On my monitor at work, I have a blue sticky note with the poem “Fluent” by John O’Donohue:

I would love to live
Like a river flows,
Carried by the surprise
Of its own unfolding.

Though it is often really, really hard, we can trust our own unfolding. Every river flows toward the sea. Our own destination—emptying into divinity—is just as certain.

In Memoriam

Looking back, it appears that sometimes in life, the Divine has picked me up and placed me where I needed to be without my having much to do with it. That’s how I feel about having landed my first full-time job in the office of one W. David Conn, vice provost for academic programs at Cal Poly, San Luis Obispo.

At thirty-one, uncertain that I had any marketable skills but in need of a steadier income, I took an administrative assistant job in David’s office. Universities, I would learn, are very hierarchical places, and administrative assistants are near the bottom. I didn’t learn this from David, however.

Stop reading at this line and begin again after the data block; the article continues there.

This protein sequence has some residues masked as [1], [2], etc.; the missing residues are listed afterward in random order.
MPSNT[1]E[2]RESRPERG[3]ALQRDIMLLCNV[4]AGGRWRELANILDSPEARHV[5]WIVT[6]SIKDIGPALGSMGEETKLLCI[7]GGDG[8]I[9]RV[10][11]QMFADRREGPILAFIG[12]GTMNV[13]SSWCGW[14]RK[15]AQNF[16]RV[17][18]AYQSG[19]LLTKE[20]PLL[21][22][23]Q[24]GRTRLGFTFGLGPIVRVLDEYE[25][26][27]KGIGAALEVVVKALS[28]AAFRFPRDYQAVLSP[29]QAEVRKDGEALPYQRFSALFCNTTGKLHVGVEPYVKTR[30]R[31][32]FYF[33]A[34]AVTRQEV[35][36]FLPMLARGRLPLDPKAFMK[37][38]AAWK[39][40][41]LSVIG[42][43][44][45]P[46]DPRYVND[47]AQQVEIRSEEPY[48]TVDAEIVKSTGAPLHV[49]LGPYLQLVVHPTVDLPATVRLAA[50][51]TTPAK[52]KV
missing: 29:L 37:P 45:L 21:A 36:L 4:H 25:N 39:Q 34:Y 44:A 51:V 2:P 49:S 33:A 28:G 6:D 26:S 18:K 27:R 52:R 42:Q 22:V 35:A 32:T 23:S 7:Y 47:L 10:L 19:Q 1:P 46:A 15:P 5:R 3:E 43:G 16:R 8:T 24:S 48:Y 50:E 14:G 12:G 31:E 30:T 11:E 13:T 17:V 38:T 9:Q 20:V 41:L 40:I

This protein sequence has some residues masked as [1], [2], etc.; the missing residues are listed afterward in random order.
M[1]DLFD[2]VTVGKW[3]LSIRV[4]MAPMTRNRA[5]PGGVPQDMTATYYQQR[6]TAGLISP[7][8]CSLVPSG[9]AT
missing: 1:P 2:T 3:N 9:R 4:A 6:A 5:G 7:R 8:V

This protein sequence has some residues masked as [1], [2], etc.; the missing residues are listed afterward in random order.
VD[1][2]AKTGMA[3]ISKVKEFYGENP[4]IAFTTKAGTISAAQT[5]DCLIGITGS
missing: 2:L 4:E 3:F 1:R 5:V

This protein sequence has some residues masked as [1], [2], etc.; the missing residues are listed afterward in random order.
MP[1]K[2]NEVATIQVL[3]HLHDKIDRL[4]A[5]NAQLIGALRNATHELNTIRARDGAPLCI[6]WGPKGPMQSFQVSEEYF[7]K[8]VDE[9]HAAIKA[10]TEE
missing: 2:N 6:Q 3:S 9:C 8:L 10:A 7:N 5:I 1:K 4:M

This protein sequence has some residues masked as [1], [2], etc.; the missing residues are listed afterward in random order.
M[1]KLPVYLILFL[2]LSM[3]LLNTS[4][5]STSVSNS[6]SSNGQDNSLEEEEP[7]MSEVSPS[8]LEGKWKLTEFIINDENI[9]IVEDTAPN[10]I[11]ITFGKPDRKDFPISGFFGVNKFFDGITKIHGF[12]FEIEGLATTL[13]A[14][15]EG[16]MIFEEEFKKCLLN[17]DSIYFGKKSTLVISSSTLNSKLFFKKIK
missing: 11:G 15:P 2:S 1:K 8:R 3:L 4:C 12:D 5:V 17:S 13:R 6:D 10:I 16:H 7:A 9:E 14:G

Instead, when I’d been there only a few months, he asked me to take a crack at rewriting the university mission statement. He didn’t take my work to his meeting with the vice presidents—he took me and my work. I had no idea at the time how unusual this approach was.

David expanded my concept of generosity. When a decision needed to be made, he always focused on how it would affect the students rather than whether it meant more work for him. He championed causes like diversity and student advising when they had no home in the official university structure, not because it was his job but because he was passionate about doing the right thing. And he didn’t say a word the time I almost sent an important university report off without letting the president review it.